DSC_0160 Larry sewing jester hat pieces

DSC_0201 Mac with jester collar

Meanwhile, I enjoyed another hike. This time I joined Monica for a hike up Agua Caliente County Park’s Desert Overlook Trail, which features views of the entire park and surrounding desert floor as seen in “It’s cooking up in the desert, again!

DSC_0176 Monica on Desert Overlook Trail

At sunset we lit on our festive wreath celebrating the return of the sun…*

DSC_0180 Festive wreath and sun

and enjoyed the Full Wolf Moon.*  Giorgia Fumanti: *Spente le stelle*

DSC_0185 Full Wolf Moon

The next full moon will occur on the fifteenth day of the first month in the lunar calendar and will mark the celebration of the Chinese Lantern Festival,* the final day of the lunar new year celebrations.*  2017 is the Year of the Fire Rooster.*  (See your Chinese zodiac horoscope prediction!)*

Encore song: Emma Shapplin – Spente Le Stelle*

*This is a link to a YouTube video.

Joyful air streaming into 2017

dsc_0024-bill-corgis-its-a-new-dayWe are so ready to charge out of 2016 and stream into a fresh new year with joyful possibilities. Yesterday, our Airstream smoke detector commemorated our 10th year of Airstreaming by emitting a death rattle just before its programmed death… the wonders of “smart” technology.  And in 2014, California passed a law, Senate Bill 745, with new requirements for smoke alarms sold in California.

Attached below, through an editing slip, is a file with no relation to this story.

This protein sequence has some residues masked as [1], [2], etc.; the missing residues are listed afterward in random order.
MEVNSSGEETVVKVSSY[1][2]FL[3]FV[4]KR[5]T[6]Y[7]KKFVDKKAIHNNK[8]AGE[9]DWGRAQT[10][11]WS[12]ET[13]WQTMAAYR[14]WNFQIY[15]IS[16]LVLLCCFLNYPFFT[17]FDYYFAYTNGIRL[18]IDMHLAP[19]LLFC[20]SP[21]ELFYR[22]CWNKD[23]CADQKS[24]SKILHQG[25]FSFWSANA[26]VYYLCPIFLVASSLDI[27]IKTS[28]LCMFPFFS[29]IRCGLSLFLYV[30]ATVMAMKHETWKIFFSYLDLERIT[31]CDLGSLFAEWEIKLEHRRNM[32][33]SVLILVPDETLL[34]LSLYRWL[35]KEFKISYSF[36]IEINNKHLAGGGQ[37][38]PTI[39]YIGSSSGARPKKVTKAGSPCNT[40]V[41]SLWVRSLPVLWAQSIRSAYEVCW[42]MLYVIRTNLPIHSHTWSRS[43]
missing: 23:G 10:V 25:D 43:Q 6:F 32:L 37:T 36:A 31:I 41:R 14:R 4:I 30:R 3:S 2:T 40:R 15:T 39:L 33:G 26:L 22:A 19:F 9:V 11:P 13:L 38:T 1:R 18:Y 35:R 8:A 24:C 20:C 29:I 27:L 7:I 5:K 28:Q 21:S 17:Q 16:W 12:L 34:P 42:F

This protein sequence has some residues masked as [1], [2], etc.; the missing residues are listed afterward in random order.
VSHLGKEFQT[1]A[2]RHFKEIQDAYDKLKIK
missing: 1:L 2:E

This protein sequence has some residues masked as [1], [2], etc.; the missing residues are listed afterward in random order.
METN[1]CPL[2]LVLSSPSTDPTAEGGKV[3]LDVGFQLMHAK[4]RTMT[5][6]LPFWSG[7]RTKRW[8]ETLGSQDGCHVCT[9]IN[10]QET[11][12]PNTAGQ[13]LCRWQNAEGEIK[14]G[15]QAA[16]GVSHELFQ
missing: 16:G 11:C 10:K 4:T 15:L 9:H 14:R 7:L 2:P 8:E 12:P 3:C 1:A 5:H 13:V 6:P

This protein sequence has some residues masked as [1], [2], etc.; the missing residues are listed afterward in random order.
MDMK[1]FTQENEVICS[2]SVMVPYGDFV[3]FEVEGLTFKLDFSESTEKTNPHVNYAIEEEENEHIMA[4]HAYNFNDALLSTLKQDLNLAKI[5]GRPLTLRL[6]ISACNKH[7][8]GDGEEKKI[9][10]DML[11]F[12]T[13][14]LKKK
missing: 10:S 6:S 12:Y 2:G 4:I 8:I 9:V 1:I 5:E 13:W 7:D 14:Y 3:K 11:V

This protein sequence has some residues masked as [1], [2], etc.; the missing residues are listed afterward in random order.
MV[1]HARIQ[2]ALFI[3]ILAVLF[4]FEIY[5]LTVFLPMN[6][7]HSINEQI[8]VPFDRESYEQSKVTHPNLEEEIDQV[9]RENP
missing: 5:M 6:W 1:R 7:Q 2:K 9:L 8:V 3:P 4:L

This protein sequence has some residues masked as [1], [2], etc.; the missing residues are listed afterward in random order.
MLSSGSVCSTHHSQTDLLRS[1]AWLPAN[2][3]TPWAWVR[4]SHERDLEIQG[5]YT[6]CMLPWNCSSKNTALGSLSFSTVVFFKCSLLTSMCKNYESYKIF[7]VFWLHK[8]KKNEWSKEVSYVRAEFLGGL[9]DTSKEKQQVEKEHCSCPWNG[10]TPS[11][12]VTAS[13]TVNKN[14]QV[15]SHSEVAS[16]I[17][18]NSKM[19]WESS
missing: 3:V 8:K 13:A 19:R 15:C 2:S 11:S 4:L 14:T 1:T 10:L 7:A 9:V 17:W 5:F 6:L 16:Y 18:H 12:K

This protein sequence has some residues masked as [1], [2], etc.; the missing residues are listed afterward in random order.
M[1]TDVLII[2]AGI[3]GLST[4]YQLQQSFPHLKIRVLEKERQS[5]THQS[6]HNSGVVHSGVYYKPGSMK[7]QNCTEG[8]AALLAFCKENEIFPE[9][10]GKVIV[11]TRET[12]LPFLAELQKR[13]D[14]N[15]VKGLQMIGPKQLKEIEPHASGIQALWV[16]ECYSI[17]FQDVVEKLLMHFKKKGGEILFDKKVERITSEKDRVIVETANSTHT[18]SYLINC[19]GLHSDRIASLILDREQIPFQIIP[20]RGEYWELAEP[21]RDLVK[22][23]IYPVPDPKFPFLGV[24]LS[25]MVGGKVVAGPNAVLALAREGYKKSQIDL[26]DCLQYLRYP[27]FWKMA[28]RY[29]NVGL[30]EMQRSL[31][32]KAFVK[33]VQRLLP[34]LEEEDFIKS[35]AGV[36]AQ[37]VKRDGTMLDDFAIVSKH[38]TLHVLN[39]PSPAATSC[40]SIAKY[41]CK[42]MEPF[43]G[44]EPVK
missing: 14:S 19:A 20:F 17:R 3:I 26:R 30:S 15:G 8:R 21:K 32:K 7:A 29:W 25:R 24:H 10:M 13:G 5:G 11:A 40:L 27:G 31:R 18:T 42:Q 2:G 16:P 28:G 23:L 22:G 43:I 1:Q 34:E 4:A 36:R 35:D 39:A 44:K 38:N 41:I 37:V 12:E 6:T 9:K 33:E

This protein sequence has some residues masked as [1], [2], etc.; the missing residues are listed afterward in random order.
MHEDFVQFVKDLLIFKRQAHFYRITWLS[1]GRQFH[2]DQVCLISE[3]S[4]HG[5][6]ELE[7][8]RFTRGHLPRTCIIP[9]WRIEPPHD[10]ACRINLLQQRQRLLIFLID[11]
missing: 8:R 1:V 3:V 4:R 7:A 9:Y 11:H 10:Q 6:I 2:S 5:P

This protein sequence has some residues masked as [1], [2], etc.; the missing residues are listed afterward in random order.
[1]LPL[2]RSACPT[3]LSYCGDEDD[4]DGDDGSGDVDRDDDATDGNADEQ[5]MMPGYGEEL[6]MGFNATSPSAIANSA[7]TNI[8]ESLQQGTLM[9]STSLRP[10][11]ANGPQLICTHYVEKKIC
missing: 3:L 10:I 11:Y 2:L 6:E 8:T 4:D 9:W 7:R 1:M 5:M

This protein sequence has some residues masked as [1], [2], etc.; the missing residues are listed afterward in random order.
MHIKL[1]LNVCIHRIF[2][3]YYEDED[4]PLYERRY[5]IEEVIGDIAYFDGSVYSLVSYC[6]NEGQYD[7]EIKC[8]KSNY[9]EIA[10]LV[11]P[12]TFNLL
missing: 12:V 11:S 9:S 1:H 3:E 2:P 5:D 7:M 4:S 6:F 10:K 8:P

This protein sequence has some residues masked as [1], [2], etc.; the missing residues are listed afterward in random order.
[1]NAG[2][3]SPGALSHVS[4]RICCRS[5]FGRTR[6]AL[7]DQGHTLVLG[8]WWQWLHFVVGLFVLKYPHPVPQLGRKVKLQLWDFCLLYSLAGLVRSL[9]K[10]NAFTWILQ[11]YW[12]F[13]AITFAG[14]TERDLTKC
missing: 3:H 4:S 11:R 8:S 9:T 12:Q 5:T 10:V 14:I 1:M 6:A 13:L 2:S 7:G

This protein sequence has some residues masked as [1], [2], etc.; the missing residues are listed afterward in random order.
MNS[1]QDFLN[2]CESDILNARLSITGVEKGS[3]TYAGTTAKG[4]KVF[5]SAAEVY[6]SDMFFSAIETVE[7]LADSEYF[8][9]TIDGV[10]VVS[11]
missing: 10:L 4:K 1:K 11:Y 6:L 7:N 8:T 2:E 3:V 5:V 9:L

Every new smoke detector sold and installed in California must come with a 10-year battery that can’t be removed!  So our 10-year old OEM Universal Security Instruments SS-775 smoke and fire alarm installed by Airstream must be replaced by an undoubtedly more expensive “smart” one.

So out with the old  and in with the new!  Swiftly streaming air swept away the desert dust and lifted our spirits.

dsc_0057-air-streaming

dsc_0052-streaming-desert-textures

dsc_0184-arching-ocotillo

And when the wind stops.. there is peace, serenity, and a silent beauty…* and a sense of timelessness…

dsc_0182-agua-caliente-landscape

And a joyful playfulness as exhibited by the Costa’s hummingbirds* visiting our campsite.

dsc_0162-fying-airstreams-hummingbird

Joyfulness was contagious as our corgis Mac and Tasha showed off their holiday outfits made by Larry!

dsc_0168-lets-celebrate-larry-corgis

Our corgis are so looking forward to the new year when they can return to the beach!

dsc_0001-are-we-at-the-beach-yet

Our Safari basked in the morning sun after a wild night of wind and flying rain…

dsc_0194-airstream-after-night-storm

And a beautiful rainbow gave us hope* that this will indeed be a happy new year…

dsc_0186-desert-rainbow

And together, we will bring joy back into this world!*

*This is a link to a You Tube video.